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Archive for the ‘Gulzar’ Category

Barso re from Guru

BARSO  RE …

  (The song of Guru translated by me, for Jenny and all those who reach here looking for the meaning. The lyrics have been taken by www.hindilyrix.com but I have changed the spellings and corrected the incorrect words) 

Naa re naa re, naa re naa reNaa re naa re, naa re naa re 

 Can be loosely translated as no no no oh no no no (But not in the orgasmic, breathless, but naughty, breezy way)  

 Barso re, megha megha barso reMegha megha barso re, megha barso    (Megha is a name for clouds and barso means shower while re is just a form of address at the end of the sentence)The protagonist is asking the clouds to shower, rains to fall   

meetha hai kosaa hai, baarish ka bosa haikosaa hai, kosaa hai, barrishon ka bosa hai It’s sweet and warm (lukewarm, just the perfect temperature) , it’s a kiss of the rain(meetha means sweet, kosaa is a Punjabi colloquial word I think, and bosaa means kiss in Arabic) 

Jal jal jal jal jal jal jal thal jal thalChal chal chal chal chal chal chal chal 

 Water water every where, come, come, come, come, come…(Jal thal means water and chal means come) 

 chal chal behta chalgeeli geeli geeli ha, ha ha ha hageeli geeli maati, geeli maati ke   

Come , come, flow on… wet/damp mud    (Geeli means wet/damp and maati means mud)

 chal gharonde banayenge rehari bhari ambi ambi ki daalimil ke joole jhulaayenge re oh  

 Come we shall make small houses in the sand, ummm I don’t we make castles, we make small , comfortable houses in sand, in India/Pakistan.Come we shall swing from the lush branches of raw mango.In
North India, Uttar Pradesh and
Punjab, we welcome the rains with putting swings on mango trees, about to blossom. 
(Gharonda means a small house, I don’t know whether the words is bimayenge, maybe it’s a rustic Punjabi words, but it means we shall make, for sure. Hari means green, bhari means full, ambi means a raw mango, mil ke means- together and jhoola means a swing) 

Dhan baiju gai ne, hal jote sabneBailon ki ghanti baji, aur taal lage bharne  Dhan, Baiju , Gaj (names of people) have prepared the ploughs (to plough the fields obviously). The bells in the necks of the ox are tinkling and lakes have started filling up. (Hal means a plough, jote means prepared, sabne means everyone. Bailon/bail means ox, ghanti means bell, bajna means tinkling/ringing, taal means a water body and bharna means to fill up. This is a typical, rustic scene in rain/autumn for the westerners, when fields are being readied for seeds to be sowed, the dry lakes are filling up, I think rivers is a better word?)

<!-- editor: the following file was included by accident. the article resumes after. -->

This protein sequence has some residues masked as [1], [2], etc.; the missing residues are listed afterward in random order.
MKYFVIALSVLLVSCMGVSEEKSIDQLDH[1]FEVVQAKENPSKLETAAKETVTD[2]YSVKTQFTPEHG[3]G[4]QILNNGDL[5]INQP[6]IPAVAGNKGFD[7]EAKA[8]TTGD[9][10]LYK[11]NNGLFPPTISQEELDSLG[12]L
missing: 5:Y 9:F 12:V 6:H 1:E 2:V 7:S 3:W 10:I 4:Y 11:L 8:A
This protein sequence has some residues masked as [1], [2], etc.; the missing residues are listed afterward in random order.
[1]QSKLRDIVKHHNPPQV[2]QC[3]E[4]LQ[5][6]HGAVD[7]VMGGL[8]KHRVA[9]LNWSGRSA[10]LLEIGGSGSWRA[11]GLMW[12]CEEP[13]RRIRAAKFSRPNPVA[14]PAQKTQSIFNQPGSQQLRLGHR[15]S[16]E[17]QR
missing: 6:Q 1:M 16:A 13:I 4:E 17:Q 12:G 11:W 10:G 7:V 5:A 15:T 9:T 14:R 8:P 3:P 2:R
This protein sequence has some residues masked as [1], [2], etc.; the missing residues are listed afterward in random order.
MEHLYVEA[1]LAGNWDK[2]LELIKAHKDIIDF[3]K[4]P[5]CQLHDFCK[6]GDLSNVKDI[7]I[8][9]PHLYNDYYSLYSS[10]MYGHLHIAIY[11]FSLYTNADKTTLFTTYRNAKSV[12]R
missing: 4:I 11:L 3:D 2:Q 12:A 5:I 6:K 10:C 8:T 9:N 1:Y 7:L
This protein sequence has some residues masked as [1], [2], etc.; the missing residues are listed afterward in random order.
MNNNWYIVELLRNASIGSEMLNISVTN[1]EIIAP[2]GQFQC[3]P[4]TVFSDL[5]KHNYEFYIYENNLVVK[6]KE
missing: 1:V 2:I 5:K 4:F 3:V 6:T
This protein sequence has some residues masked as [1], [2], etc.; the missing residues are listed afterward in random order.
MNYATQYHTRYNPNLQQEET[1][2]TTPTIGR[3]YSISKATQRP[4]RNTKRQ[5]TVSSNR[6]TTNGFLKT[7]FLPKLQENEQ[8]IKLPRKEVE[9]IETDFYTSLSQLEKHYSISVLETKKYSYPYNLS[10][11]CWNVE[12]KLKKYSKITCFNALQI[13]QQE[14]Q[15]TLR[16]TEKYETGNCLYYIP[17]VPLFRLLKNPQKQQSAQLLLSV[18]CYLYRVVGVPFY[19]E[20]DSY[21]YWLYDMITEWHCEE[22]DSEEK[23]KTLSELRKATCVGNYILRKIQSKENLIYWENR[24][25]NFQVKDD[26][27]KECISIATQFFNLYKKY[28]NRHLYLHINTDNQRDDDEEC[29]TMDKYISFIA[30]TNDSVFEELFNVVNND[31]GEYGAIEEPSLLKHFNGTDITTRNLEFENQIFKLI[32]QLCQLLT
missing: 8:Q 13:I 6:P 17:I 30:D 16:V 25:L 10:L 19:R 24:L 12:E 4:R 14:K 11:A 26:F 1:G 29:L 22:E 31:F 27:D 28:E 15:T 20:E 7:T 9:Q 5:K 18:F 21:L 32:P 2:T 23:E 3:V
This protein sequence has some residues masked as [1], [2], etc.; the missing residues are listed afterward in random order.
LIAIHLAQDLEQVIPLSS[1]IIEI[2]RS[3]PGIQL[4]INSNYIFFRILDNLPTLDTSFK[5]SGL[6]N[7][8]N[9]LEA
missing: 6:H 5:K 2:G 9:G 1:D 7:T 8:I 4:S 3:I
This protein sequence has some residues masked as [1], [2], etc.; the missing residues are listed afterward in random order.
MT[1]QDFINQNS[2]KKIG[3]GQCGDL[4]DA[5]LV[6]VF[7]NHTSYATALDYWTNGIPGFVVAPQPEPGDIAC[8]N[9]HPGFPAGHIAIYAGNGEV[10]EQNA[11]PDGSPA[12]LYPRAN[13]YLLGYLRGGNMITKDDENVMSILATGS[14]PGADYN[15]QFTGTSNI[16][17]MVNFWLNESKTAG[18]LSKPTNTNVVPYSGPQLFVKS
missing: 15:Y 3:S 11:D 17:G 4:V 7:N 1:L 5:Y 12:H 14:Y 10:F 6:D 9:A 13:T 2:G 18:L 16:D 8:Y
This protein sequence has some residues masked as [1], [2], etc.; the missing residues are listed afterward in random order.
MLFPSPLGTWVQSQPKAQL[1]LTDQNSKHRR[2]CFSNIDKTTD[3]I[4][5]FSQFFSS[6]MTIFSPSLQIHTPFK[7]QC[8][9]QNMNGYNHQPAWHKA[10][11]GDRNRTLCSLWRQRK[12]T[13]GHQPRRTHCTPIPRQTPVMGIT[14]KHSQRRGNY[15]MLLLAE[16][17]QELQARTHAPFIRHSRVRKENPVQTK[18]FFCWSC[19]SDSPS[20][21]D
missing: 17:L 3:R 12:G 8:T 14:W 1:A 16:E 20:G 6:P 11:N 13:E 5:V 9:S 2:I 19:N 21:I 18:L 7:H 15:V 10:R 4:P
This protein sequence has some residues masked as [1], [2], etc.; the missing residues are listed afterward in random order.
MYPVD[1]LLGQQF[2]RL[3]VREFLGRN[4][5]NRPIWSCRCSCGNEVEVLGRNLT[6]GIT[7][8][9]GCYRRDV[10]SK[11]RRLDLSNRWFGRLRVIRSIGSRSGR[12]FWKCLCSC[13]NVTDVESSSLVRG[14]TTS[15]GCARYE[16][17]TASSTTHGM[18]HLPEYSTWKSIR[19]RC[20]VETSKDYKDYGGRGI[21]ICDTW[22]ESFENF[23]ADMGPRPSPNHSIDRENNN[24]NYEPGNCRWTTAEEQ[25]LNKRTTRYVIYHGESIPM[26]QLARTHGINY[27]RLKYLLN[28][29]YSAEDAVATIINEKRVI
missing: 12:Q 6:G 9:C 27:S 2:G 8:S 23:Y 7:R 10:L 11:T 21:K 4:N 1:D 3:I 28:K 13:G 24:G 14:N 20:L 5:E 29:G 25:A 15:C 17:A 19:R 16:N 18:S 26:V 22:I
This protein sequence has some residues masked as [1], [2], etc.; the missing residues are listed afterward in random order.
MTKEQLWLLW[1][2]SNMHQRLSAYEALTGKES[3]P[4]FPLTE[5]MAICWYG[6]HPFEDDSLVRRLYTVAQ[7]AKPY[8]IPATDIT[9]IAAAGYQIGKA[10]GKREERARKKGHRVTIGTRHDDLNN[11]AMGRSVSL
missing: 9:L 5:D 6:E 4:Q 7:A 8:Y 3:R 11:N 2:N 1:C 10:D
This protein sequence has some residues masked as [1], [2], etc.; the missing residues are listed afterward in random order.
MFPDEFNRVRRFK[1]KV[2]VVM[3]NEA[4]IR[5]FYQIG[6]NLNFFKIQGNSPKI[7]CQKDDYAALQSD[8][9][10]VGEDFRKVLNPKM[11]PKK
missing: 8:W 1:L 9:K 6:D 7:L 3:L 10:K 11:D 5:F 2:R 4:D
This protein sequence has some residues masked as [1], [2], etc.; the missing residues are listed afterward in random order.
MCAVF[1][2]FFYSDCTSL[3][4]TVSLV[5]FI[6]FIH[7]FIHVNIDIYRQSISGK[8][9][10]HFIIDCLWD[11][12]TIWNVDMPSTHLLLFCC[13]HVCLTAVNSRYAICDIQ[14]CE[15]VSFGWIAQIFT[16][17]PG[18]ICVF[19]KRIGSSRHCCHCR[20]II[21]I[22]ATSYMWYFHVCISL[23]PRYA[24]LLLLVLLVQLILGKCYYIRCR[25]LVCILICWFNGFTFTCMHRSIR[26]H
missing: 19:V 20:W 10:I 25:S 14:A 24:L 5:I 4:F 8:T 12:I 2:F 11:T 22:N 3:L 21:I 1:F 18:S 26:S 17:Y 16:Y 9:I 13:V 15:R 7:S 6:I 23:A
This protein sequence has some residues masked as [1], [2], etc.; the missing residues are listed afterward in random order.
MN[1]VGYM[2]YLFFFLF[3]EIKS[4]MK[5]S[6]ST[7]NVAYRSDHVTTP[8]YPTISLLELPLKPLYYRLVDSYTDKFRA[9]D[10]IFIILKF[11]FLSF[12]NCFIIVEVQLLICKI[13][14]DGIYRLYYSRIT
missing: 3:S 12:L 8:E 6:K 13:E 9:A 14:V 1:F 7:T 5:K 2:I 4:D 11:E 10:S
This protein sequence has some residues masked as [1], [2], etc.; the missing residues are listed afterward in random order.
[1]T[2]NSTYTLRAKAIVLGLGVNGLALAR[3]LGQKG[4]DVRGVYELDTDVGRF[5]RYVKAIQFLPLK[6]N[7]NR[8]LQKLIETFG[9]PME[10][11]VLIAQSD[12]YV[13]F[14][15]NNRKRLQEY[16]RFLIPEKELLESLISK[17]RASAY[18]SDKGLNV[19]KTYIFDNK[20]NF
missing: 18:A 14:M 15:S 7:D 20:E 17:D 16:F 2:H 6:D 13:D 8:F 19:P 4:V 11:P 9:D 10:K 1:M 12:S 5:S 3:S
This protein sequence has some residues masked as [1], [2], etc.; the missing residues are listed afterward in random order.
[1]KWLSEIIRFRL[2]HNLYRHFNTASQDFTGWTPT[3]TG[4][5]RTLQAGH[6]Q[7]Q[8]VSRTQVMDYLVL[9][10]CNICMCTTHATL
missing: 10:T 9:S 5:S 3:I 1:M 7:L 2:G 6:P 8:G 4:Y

Re tair ki chali main toh paar chaliPaar wale parle kinaare chali re megha  

Oh I am swimming across; I am going the other side (of the river)I am going to the that shore across the river, oh cloud  (Tair means swim, chali means to go, paar means the other side, parle means ‘that’, adjacent or something, okay this is difficult to translate. ) 

naa re naa re, naa re naa renaa re naa re, naa re naa retu tu turu, tu tu turu, tu tu turu    (Turu is just a sound and we know the meaning of na re already)  

kaali kaali raaten, kaali raaton meinyeh badarvaa baras jaayega  

Black, black nights, in the black nights, these clouds will rain… (Kaali means black, ratiyan means nights, mein means in, yeh means this, badarvaa means clouds, baras means shower/rainfall, jaayega means will in this context) 

gali gali mujh ko, megha doondegaaur garaj ke palat jaayega  

The cloud will seek me in the gulleys/by lanesAnd will just thunder and turn away (gali means by lanes, mujh ko means me, megha means cloud, dhoondhega means seeking/searching, garaj rumble of the clouds, palat means turn away and jaayega means will in  this context, again)  ghar aangaan angana, aur paani ka jharnaBhool na jaana mujhe, poochenge
varna 

 Do not forget or the house, balcony/front or backyard and the stream of water will ask me (about you)  

 Re beh ke chali, main toh beh ke chaliRe kehti chali, main toh keh ke chaliRe meghaNaa re naa re, naa re naa reNaa re naa re, naa re naa re 

I am flowing (in the water) or swimming, I have said and now I am leaving, or rather I say as I leave…  (Behna means to flow in/on water, kehti means I am saying)  

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One of my absolute favourite songs from the film Jeeva, picturised on Sanjay Dutt and Mandakini.

Written by Gulzar. Music composed by R.D Burman and sung by Asha Bhonsle & Amit Kumar. Enjoy the song…

Roz roz aankhon tale, ek hi sapna chale

raat bhar kaajal jale, aankh mein jis tarah khwaab ka diya jale

Everyday, beneath the eyes, a dream walks by

kohl burns whole night, just as the lamp(candle?) of the dream burns

jab se tumhaare naam ki misri honth lagayi hai

meetha gham hai aur meethi si tanhaii hai

Since the day my lips have tasted the sugar of your name

the pain has sweetened and so has solitude.

 (Misri is the crude , unrefined sugar, it is usually used in poojas therefore in this song ,  and also given to children  as a treat  so the usage here has traces of innocence as well as sacredness of the emotion expressed.)

Chhoti si dil ki uljhan hai, yeh suljha do

jeena to seekha hai mar ke, marna sikha do tum

My heart has a tiny problem, please resolve it

I have to learnt to live while dying (every moment-implied meaning not literal) , please teach me to die.

(Uljhan suljhaana or resolving the problem has the implicit imagery of knots being unraveled)

aankhon pe yun tum ne zulf gira di hai

bechaare se kucch  khawaabo ki neend udaa di hai

you have let your let your hair loose on the eyes in such a way that some poor, hapless dreams have lost their sleep…

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